Archery has been a unique part of my life from a very young age. My first archery hunt was when I was fifteen years old. With no prior hunting experience other than killing a lot of dots on paper, I set out ill prepared and full of anticipation. To this day the largest buck I have ever seen was the one I missed with my bow on that first archery hunt! Needless to say, a lot has changed since then and many personal vows to ďnever do that againĒ have been made. Does any of this sound familiar to anyone? Iíll bet it does. It is with these necessary experiences however, that we make the needed changes to become successful.
There is a list longer than I care to mention here of what I learned from that first hunt - patience, patience, patience probably being the most important. There are a few others that may be beneficial to share however. Some of which have been reaffirmed to me through the years by watching others make the same mistakes that I had made.
Lesson Number One: Equipment.
Yes, thatís right. Equipment! This poor dead horse is going to get another beating. But, for good reason! It seems every year in early August when I slip over to visit a good friend at the local pro shop I see the same scene. Joe Hunter walks through the door with a bow covered in an inch of dust. The bow looks like it was made in about 1985(Ancient for Archery Equipment) and something that my dadís dad would have hunted with. Joe says that he drew an archery tag and wants to go hunting. The same thought runs through my buddies mind and mine simultaneously. ďWhen was the last time you picked this thing up?Ē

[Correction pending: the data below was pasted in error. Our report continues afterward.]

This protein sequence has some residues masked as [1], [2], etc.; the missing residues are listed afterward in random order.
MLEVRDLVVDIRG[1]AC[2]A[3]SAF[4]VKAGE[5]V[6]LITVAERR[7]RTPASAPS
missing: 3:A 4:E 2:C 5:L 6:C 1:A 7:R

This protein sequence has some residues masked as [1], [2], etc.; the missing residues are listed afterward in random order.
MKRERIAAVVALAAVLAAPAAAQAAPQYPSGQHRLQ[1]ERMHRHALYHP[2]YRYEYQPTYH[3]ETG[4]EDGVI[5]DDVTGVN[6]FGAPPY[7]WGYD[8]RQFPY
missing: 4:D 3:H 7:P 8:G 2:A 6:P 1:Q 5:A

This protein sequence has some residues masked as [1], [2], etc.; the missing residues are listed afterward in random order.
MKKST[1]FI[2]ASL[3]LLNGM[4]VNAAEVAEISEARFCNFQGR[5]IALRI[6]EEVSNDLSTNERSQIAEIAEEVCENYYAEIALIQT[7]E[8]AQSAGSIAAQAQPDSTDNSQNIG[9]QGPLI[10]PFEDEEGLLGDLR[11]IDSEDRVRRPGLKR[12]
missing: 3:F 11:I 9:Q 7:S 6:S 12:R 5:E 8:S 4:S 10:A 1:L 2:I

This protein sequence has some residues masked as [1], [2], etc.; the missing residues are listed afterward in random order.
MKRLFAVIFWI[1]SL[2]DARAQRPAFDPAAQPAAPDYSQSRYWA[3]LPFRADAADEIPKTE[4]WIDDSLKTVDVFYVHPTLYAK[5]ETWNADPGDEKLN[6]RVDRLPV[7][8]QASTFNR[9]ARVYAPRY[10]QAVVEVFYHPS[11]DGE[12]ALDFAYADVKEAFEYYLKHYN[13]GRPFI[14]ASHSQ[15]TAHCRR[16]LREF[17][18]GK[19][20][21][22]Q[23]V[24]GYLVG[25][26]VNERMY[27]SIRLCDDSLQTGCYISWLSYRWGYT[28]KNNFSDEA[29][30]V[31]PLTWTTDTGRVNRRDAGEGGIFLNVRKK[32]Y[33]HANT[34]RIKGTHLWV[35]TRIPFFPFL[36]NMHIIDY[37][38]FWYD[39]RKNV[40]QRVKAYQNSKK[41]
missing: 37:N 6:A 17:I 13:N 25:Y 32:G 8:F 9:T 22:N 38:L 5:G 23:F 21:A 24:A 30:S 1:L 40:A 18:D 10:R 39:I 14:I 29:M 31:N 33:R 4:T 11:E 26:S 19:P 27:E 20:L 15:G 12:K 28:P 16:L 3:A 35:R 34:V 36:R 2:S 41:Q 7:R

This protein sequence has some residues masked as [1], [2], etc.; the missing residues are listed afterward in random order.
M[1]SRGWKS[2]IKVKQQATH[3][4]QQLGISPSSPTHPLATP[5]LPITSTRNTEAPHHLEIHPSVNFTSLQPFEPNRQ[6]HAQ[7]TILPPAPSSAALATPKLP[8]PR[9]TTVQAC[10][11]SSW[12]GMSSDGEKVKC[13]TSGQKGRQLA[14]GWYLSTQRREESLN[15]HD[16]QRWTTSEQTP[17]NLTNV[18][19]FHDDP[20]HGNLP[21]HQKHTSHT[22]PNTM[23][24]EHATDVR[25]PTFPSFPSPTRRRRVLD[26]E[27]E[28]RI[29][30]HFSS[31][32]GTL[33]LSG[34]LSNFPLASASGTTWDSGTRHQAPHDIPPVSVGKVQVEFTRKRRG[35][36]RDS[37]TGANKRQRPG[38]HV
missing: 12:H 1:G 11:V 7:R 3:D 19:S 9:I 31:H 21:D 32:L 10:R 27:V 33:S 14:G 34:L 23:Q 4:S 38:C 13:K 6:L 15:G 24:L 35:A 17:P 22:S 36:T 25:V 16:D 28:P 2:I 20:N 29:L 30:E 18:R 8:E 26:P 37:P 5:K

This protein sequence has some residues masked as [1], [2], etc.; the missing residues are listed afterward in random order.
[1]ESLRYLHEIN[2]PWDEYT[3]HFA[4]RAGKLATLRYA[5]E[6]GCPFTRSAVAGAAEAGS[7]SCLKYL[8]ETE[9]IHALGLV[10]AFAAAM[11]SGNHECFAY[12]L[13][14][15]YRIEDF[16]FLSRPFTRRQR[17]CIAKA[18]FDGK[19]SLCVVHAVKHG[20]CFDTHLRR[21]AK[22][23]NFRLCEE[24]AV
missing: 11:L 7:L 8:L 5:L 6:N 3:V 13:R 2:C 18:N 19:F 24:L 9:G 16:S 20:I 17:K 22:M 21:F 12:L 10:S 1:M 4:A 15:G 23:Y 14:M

Now donít get me wrong. This is an extreme example but it happens more than you would care to see. Just ask your pro shop. Many of us make our livelihood with our hands. More importantly many of us make our livelihoods with our tools. We all know that a great craftsman is only as good as the tools he uses. I suggest to you that hunting is no different. A great hunter, whether he is an archery hunter or a long range rifle hunter, is only as good as his equipment allows him to be. So letís do ourselves a big favor and not allow our equipment to be a determining factor for our success, especially when many years and dollars are spent accumulating bonus points for the big hunt. An archery hunter has a wide range of tools needed to be successful. Being in the archery community for many years, it has been amazing to see the progress of equipment development in the last five years alone. There has never been a better time to take up this sport with all that is available.